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Full text of "Poland Russia and Great Britain 1941-1945"

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of the pro-Fascist policy of rapprochement with Germany of the Polish
Government and its Minister, Beck, who tried to oppose Poland to the
Soviet Union.
fc If the present war teaches us something, it is above all that the Slav peoples
must not quarrel among themselves, but must live in friendship in order to
rid themselves of the danger of the German yoke. The Polish ruling circles
have learned nothing if they put forward claims to the Ukrainian and
White Ruthenian lands, and thereby cultivate an enmity between the Polish
people and the peoples of the Ukraine and White Ruthenia. Such a policy
of the Polish leading circles weakens in the first place Poland herself, and
breaks the united front of the Slav peoples in their struggle against German
invasion.
cc The Declaration of the Polish Government bears witness to the fact
that the present Polish ruling circles do not reflect in this matter the genuine
opinion of the Polish people, whose interests in the struggle for the liberation
of their country and for the restoration of a strong and united Poland are
indissolubly linked with the strengthening to the utmost of mutual confidence
and friendship with the brotherly peoples of the Ukraine and White
Ruthenia, as well as with the Russian people and the other peoples of the
U.S.S.R,"
The most pregnant feature of this Statement was its direct attack on
the Polish Government, " the Polish ruling circles " who " do not reflect
in this matter " (the statement was referring to Eastern Poland) ce the
genuine opinion of the Polish people." The * leading Soviet circles'
were therefore opposing the c Polish ruling circles * to the c Polish people/
whose genuine opinion, they, the Great Russians of Moscow, despite
having no connection with Poland, presumed to know better than the
Polish Government themselves.*
This statement enlarged on the text of the Note of January 16, re-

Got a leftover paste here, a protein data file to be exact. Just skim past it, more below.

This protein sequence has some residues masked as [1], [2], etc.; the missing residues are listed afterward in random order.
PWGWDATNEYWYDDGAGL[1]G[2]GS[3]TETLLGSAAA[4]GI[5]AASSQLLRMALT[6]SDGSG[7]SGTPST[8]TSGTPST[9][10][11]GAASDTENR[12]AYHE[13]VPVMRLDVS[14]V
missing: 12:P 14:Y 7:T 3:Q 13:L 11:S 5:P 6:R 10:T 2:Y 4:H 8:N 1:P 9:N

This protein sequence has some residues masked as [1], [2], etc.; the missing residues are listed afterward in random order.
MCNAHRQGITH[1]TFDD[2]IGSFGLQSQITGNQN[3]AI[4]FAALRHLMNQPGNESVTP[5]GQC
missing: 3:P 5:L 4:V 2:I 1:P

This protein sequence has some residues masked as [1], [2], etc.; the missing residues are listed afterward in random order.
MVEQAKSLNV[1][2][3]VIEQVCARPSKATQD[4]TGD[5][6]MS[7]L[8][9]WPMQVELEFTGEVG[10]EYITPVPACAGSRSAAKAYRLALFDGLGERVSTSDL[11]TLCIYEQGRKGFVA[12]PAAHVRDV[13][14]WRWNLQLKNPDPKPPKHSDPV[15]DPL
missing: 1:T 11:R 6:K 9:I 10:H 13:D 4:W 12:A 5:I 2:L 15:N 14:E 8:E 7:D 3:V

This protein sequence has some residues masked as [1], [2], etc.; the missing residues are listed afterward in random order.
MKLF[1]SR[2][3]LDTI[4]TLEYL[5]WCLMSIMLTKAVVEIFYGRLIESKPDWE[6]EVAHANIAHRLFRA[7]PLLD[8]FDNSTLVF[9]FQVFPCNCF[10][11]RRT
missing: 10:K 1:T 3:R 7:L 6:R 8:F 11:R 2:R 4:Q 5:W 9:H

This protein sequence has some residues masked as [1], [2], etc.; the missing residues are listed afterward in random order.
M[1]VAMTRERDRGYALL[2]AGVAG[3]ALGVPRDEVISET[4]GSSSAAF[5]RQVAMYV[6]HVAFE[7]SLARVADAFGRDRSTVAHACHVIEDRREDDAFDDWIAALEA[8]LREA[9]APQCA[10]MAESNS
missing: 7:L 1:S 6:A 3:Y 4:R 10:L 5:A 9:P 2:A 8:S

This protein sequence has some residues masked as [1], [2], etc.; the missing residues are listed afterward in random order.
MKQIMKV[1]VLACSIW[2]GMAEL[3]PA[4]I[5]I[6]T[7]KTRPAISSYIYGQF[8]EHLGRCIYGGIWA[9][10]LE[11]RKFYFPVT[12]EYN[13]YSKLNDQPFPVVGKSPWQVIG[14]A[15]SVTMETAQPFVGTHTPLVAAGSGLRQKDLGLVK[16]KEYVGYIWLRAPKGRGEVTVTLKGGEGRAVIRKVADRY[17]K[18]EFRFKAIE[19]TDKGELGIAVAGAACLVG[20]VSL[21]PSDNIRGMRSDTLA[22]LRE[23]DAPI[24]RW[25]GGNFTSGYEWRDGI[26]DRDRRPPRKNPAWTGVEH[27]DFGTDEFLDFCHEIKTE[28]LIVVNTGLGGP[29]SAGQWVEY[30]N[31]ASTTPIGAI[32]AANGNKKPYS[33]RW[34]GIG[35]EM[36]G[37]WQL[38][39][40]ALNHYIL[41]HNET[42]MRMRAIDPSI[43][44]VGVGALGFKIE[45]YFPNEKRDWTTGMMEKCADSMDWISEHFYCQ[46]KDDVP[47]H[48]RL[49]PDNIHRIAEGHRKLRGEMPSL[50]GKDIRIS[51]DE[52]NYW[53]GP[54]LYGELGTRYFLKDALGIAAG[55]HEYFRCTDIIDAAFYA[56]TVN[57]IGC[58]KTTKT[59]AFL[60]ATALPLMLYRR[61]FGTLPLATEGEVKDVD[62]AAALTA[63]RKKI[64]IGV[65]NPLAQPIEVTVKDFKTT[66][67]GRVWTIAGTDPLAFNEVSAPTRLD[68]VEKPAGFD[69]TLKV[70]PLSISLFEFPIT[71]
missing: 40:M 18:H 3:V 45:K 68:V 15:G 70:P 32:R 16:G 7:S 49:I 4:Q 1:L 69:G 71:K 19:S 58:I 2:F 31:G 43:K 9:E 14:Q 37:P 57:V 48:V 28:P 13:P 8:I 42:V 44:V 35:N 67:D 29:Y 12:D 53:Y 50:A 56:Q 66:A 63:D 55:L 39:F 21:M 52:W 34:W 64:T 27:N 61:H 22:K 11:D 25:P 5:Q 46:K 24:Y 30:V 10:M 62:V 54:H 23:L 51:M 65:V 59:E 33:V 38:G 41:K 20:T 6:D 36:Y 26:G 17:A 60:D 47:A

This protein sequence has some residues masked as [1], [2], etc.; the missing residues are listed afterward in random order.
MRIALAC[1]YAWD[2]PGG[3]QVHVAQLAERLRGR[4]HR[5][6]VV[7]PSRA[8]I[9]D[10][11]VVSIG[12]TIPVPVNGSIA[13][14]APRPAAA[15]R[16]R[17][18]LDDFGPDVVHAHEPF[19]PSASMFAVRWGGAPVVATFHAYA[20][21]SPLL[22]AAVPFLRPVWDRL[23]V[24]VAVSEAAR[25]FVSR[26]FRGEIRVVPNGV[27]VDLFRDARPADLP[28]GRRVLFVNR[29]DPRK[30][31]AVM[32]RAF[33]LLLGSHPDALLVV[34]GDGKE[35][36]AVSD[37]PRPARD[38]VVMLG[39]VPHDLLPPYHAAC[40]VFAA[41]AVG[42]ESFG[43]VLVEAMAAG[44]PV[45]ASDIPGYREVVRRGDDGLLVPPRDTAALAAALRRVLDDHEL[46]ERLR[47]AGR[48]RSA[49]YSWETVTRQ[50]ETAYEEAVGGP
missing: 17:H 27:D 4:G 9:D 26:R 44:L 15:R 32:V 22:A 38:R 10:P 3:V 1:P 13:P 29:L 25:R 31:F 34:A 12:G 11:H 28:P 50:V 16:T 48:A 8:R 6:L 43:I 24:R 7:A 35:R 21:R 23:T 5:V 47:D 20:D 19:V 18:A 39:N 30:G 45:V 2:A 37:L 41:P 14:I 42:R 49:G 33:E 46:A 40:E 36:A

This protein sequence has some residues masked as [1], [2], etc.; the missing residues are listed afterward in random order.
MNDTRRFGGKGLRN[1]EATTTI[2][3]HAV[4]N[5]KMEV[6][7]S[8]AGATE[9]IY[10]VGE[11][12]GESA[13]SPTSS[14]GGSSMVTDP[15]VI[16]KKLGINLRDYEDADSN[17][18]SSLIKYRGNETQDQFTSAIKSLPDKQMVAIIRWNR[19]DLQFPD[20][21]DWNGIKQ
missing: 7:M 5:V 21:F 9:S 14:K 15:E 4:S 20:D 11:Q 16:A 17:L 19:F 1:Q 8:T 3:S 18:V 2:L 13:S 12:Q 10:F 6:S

ferring to Eastern Poland and showed a complete reversal of the actual
facts. It presented the Polish Government as claiming foreign terri-
tories (i.e., Poland's own) and of revealing thereby an * imperialist ten-
dency.' The name of Lord Cttrzon had no bearing on this matteró
* A few months later a similar case arose when Moscow, in the official newspaper
War and the Working Class, (September 19th) expressed views which led one to
suppose that she was better acquainted with English reality than the British them-
selves.
** Even, in the first stage of the world war/* War and the Working Class had
written, " in 1939 and 1940, before the character of the War was definitely estab-
lished* wide masses of English workmen maintained a more or less critical waiting
attitude towards the war and defended in the factories only their immediate inter-
ests. But after Hitler extended his aggression to the U.S.S.R., and the Anglo-
Soviet Treaty had been concluded, the English workmen began to support the
English war effort."
Eden replied to this in the Commons on September 29th:
" When I read that/* Eden commented," there came to my mind the story of the
E>uke of Wellington. Somebody came up to him and said: * Air. Smith, I
think/ and the Duke replied, * Siraif you believe that you will believe anything. "
" Those were my sentiments on reading that article. It does not represent
the spirit there was in this country in the Battle of Britain and in 1940. It is true
of that small section in this country which is represented by the Communist Party.
But it would be a mistake to give that an importance it does not possess/*
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